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The only problem arises when there’s a new software that upgrades the underlying framework on which all those great or bad additions (S Voice, Bixby, OPPO’s ColorOS blocking the ability to change launchers and others all fall here) are built on. For the device maker who also worked on this software, the challenge is usually to find a way of delivering this update without breaking the user experience. That is easier said than done and most usually end up compromising and not delivering the update at all.

For us in Kenya, we are lucky that our local mobile network operators like Safaricom, Telkom Kenya and Airtel Kenya, don’t go ahead and further customize the devices they sell us as exclusive. The most they can go is usually a network lock, not tampering with the software. Think the Orange Kaduda Smart or the Safaricom Neon Kicka. As such, as Kenyans, the last thing we have to worry about is having carriers stand in the way of us and receiving updates, like they do in most developed markets.

Enter Project Treble

With Android Oreo, Google gave the efforts to make sure end users get updates another boost by introducing something called Project Treble and in keeping up with its usual naming scheme of specific initiatives aimed at making Android better. We’ve previously had Project Butter, Project Svelte, among others. Whereas Project Butter did away with all the infamous stutters and lagging and made the experience buttery smooth in Android Jelly Bean going forward, Project Svelte was the closest to our subject matter today. It was one of the building blocks of what would become a near-eternal quest to make Android universal.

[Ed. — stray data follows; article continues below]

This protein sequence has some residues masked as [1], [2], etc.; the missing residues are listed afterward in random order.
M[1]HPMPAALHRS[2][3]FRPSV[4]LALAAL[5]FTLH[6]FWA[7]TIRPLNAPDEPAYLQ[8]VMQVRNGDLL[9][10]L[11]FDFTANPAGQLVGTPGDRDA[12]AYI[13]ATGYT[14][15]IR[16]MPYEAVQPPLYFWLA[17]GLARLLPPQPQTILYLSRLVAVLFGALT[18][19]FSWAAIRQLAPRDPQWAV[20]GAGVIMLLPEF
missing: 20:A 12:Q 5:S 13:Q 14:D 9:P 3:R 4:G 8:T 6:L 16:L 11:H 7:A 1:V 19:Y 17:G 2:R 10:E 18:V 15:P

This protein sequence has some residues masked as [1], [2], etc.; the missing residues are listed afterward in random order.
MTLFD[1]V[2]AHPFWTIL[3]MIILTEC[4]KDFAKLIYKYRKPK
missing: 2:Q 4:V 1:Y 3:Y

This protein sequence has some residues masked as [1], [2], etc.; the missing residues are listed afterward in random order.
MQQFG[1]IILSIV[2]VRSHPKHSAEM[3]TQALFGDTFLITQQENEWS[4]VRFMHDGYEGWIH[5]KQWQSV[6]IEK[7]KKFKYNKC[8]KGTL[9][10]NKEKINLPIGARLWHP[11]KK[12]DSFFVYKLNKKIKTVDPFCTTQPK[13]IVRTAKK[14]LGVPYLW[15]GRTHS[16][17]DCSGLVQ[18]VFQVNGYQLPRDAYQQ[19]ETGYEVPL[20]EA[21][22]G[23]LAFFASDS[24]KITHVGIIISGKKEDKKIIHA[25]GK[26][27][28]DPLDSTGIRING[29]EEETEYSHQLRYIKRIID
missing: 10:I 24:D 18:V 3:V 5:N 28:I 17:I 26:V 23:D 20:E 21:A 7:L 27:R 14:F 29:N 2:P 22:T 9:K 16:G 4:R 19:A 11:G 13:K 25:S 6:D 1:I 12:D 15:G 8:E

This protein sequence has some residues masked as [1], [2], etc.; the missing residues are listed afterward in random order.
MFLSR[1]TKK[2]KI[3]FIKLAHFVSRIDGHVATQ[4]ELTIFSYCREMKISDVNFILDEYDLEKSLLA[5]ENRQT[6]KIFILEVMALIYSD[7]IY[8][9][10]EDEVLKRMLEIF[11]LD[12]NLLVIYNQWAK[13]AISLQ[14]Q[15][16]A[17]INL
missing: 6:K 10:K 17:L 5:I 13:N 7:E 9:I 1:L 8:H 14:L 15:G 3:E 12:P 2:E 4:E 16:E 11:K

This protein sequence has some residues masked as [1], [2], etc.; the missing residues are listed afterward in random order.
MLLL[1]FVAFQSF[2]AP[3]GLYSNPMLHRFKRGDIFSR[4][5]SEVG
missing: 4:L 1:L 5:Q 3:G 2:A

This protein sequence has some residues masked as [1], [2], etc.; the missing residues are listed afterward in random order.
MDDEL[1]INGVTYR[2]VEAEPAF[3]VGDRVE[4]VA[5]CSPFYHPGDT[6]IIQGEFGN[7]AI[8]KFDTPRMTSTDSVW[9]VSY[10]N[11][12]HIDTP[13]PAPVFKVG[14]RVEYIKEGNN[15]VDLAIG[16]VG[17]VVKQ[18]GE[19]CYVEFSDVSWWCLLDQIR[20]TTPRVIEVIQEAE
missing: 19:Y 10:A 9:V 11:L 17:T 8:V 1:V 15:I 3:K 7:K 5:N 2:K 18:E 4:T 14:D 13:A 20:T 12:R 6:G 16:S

Project Svelte was meant to make it easier to run the world’s most popular mobile operating system on devices with as little as 512MB RAM. That Android Go exists today is testament to just how it never got nowhere. Yet when it launched, it was famously referred to as “Google’s silver bullet to fix Android fragmentation”.

Project Svelte never got anywhere near exorcising the ghosts of Android’s infamous fragmentation problem so here we are with another “project”, Treble.

Project Treble’s mission is simple: separate the core parts of the operating system from the rest to make it easy to update.

The way Android was structured before Oreo was such that it was not easy to separate the core parts of the OS from the rest. As such, any updates meant having to rework the entire thing, a daunting task that not many device makers were willing to undertake given the amount of resources required (manpower and time).

In a typical Android smartphone, there’s the hardware and the software, The hardware are the tangible parts. Things you can see and touch. Like the display, the camera module… And even things that you can’t see and touch but you could anyway if you opened up the phone. Like the processor and the memory, for instance. Then there’s the software, which is the operating system in question complete with any modifications done by device makers and the apps installed by users. These are intangible. Much as you can “see” and interact with the software through the software interface, it pretty much exists in abstraction. For any action by the user to be meaningful, like say, taking a photo, the hardware, which is the image sensor and its related parts, must communicate with the software.

Depending on the nature of the camera app in question (a system app i.e. one that came pre-installed on the phone or a third party app), the operating system is able to understand the nature of the request and then queue it for action through the processing module (the processor). All of this happens so fast that it appears seamless. However, a lot of things take place behind the scenes to facilitate your selfie cravings. Google’s software has to be able to communicate with your phone’s hardware as made by the device maker, to the very lowest level. Normally, that is where the problem arises.